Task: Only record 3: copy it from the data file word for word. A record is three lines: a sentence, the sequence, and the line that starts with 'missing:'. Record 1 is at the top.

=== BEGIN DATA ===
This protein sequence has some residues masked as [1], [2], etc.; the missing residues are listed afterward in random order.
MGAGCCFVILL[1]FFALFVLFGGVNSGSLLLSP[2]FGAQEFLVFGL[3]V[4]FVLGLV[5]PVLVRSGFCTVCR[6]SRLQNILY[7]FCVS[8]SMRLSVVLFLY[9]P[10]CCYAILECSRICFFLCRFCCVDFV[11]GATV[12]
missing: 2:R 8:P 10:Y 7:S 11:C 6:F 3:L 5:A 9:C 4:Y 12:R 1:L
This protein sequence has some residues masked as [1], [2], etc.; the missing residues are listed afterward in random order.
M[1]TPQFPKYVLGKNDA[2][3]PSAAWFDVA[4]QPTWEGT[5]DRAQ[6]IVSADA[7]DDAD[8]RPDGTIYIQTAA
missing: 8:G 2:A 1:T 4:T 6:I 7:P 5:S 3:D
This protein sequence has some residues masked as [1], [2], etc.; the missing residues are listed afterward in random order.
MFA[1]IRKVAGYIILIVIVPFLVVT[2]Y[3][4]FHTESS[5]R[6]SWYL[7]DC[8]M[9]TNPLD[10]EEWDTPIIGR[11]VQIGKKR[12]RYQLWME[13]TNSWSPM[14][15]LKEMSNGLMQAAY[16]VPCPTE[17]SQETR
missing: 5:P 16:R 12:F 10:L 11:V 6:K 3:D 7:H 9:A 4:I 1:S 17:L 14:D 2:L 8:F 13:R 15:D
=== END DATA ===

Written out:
This protein sequence has some residues masked as [1], [2], etc.; the missing residues are listed afterward in random order.
MFA[1]IRKVAGYIILIVIVPFLVVT[2]Y[3][4]FHTESS[5]R[6]SWYL[7]DC[8]M[9]TNPLD[10]EEWDTPIIGR[11]VQIGKKR[12]RYQLWME[13]TNSWSPM[14][15]LKEMSNGLMQAAY[16]VPCPTE[17]SQETR
missing: 5:P 16:R 12:F 10:L 11:V 6:K 3:D 7:H 9:A 4:I 1:S 17:L 14:D 2:L 8:F 13:R 15:D